In addition to knowing family names, I grew to love history and to read. I loved learning about Daniel Boone… my great-grandmother would talk of our ancestor Fanny Callaway being captured by Indians at Fort Boonesborough. I loved learning about the establishment of Jamestown and of the Pilgrims. I loved the Revolutionary War and then the Civil War. These people were always to me real flesh and blood people, not dried up dead people in some ancient history.


I always looked out at one section of hills from our pasture and knew that there was more out there for me than the cows and mules and plowing and milking and hog slopping. So it was off to college to Berea. There I majored in history and English (mostly for the literature). There I met my Walker County, Georgia wife. Never in high school when we studied Georgia did I think for a half second that I would live most of my life here. Two times did we ever acknowledge the place existed. That was with Oglethorpe and then the Civil War. And then it was Chickamauga, which my teacher could not pronounce, and the Battle of Atlanta and Sherman’s March to the Sea.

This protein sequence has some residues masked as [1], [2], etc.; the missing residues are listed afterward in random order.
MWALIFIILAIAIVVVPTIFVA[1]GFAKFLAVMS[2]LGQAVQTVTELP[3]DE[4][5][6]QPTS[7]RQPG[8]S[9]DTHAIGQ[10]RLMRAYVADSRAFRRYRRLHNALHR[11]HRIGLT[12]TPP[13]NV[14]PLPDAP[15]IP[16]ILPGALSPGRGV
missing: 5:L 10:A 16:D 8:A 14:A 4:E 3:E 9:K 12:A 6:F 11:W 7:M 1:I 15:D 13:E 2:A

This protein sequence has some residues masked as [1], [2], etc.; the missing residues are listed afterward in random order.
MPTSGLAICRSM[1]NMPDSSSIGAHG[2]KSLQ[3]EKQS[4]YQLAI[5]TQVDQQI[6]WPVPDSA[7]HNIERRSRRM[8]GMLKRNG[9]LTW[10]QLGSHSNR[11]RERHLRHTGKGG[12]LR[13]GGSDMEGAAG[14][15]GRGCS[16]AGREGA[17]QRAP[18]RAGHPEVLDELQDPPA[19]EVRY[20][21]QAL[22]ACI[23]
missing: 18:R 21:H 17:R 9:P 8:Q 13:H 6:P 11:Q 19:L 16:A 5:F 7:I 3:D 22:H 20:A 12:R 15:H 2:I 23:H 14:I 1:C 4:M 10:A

I moved to La Fayette in 1975 and not long after that my wife’s great aunt at a family reunion off the top of her head told my wife in my hearing that her grandfather was Julian, his father was Lee and his father was James Cicero and his father was Enos and his father was Joshua and he was the first Martin to come to Walker County. My mouth dropped and I thought, wow, a real Alex Haley type moment. (At Berea I had heard Haley speak for a couple of hours about his family story beginning with himself and ending when he discovered Kunta Kinte in Africa. This was several years before the movie. He received the longest standing ovation I experienced in college, lasting at least five minutes or more.) I thought, if she knows that about my wife’s family, I can learn mine. The next chance I got I found myself in the LaFayette Library where Doris Hetzler guided me into the how of genealogy. She had the amazing way of guiding a person into finding the next generation back without telling them. Me, I grow impatient in teaching others and tell them who it is.